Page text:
This tour is a collaboration with understated guitarist Blake Mills, who has previously backed Julian Casablancas. Apple performed two new songs, "Tipple" and "I Want You to Love Me," as well as "Dull Tool" from the This is 40 soundtrack.
Local Author Night This installment of the Book Cellar's Chicago-area author showcase features Janice Deal (The Decline of Pigeons), Kelly Daniels (Cloudbreak, California: A Memoir) and Jude Stewart (Roy G. Biv: An Exceedingly Surprising Book About Color). It's an eclectic lineup, as per usual. To quote the Book Cellar: "If variety is the spice of life, then Local Author Night is pretty much a giant jar of cayenne pepper." The Book Cellar. 7pm. Free.
Comfort Films and the Logan Square International Film Series Every Wednesday night in October is a double feature at Comfort Station. October 16 is campy night, so don't miss out on the schlock fest including Troll 2 (1990). October 23 is What the Hell is Happening night with Blue Sunshine (1978) and Pontypool (2009). And finally on the eve of Halloween, Japan Night, featuring Wild Zero (1999), starring Japanese garage rockers Guitar Wolf, and Hiruko the Goblin (1991). Comfort Station. 7pm. Free.
I said it before and I'll say it again: In the realm of ideas, Chicago Ideas Week isn't exactly original.
In its third year, the seven-day series running through October 20 is packed with panel discussions, hands-on labs and "master classes" on a wide range of subjects (entrepreneurship, innovation and other tech-industry baiting topics). It basically amounts to a midwest TED conference. Except that there already is such an event, TEDxMidwest, which happened back in May.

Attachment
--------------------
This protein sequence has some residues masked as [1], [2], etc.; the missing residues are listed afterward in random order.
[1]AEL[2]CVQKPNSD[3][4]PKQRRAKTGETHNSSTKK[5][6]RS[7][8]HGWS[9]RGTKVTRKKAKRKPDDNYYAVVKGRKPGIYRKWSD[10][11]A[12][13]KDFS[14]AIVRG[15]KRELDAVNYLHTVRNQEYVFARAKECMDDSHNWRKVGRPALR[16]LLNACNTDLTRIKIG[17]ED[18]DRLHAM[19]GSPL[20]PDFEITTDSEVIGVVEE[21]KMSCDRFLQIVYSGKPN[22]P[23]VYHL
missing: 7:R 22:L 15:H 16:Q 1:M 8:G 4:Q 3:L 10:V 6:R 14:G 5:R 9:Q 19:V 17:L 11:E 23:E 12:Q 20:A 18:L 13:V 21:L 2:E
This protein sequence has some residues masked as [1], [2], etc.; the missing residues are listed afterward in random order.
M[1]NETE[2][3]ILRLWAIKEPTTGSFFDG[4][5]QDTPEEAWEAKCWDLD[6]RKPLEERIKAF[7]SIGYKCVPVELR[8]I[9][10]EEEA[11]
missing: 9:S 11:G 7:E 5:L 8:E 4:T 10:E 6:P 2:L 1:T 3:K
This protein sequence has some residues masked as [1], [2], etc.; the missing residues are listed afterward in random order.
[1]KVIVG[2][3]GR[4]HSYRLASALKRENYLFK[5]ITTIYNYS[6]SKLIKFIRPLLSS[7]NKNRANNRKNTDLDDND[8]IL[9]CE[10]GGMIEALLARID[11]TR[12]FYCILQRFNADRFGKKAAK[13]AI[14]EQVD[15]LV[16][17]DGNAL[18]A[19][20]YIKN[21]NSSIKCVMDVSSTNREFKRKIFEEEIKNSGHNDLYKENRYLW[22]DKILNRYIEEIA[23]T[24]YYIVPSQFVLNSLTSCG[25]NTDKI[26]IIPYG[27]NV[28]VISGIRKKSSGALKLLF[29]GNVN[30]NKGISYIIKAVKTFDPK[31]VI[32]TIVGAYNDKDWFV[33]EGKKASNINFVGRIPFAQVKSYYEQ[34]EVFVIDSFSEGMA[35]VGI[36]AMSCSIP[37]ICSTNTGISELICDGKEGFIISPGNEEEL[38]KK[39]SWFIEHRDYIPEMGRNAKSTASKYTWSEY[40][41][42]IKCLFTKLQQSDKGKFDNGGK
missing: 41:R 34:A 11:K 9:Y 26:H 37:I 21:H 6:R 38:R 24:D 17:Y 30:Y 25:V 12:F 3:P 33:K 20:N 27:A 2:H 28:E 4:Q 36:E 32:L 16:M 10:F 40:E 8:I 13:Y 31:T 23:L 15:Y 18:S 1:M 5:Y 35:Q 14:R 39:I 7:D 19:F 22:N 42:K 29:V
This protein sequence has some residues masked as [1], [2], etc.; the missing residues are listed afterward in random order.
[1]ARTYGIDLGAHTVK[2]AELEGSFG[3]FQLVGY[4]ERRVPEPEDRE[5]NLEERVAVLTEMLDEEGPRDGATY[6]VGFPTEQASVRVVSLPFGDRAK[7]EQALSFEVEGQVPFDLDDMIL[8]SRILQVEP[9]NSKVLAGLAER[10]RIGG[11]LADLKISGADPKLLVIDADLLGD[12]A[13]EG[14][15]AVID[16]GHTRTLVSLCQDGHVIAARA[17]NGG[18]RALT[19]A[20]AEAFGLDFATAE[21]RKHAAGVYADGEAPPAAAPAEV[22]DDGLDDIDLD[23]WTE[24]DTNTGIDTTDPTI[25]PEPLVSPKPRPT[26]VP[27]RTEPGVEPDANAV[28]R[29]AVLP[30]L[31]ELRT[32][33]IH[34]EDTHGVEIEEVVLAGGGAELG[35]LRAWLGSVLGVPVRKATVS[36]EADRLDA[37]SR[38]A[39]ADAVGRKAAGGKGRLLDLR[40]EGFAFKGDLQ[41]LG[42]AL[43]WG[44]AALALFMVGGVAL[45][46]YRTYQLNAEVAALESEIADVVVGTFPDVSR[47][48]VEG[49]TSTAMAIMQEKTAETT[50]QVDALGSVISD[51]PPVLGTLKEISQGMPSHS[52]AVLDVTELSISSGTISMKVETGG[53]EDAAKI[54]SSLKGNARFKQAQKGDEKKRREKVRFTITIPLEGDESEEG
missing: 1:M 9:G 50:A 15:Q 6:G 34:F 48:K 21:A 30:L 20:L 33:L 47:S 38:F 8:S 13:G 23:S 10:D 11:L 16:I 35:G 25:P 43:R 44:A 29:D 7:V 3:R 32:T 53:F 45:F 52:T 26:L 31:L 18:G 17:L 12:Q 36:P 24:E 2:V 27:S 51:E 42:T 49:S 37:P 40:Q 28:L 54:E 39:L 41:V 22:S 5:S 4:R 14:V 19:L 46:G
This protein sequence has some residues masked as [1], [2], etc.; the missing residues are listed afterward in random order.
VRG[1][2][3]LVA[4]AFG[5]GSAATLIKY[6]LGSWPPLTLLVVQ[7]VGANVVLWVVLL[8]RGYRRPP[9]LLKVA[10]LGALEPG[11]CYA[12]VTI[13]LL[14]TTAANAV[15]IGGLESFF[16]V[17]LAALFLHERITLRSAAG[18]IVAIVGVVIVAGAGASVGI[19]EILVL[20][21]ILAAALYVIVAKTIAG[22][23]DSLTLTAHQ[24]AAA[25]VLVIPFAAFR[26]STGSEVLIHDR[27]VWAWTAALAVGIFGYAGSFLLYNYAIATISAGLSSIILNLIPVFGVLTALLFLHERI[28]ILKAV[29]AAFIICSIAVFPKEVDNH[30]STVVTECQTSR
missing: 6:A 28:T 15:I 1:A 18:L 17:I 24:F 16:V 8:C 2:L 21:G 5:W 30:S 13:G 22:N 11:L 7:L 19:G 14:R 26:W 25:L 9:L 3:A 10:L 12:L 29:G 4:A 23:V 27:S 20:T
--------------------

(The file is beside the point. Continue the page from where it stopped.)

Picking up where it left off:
Peruse Ideas Week's lineup and you'll see a number of events that sound a little squishy. Take "Vocalo: Public Radio with Swag" or "Me So Far: Interesting People Are Attractive" or "Arrfscarf: A Pizza Party For You and Your Pet." IDEAS!
But to be fair, Ideas Week also brings to town plenty of prominent thinkers, creatives, media personalities and politicians. Herein, a look at some of the big names—and their big ideas.
The Steppenwolf cofounder and active philanthropist rounds out the panel Work: Fueling Performance, which centers on tips for being productive in today's increasingly digital and remote office life.
Cadillac Palace Theatre. Oct 16, 4–5:30pm.
Cameron and Tyler Winkelvoss
The famously litigious Winkelvoss twins—social media's sorest losers and now the Bitcoin-obsessed principals of Winklevoss Capital Management—headline Next: Tomorrow, Today, a panel discussion that looks at the question "What's next?"
Cadillac Palace Theatre. Oct 17, 7:30–9pm.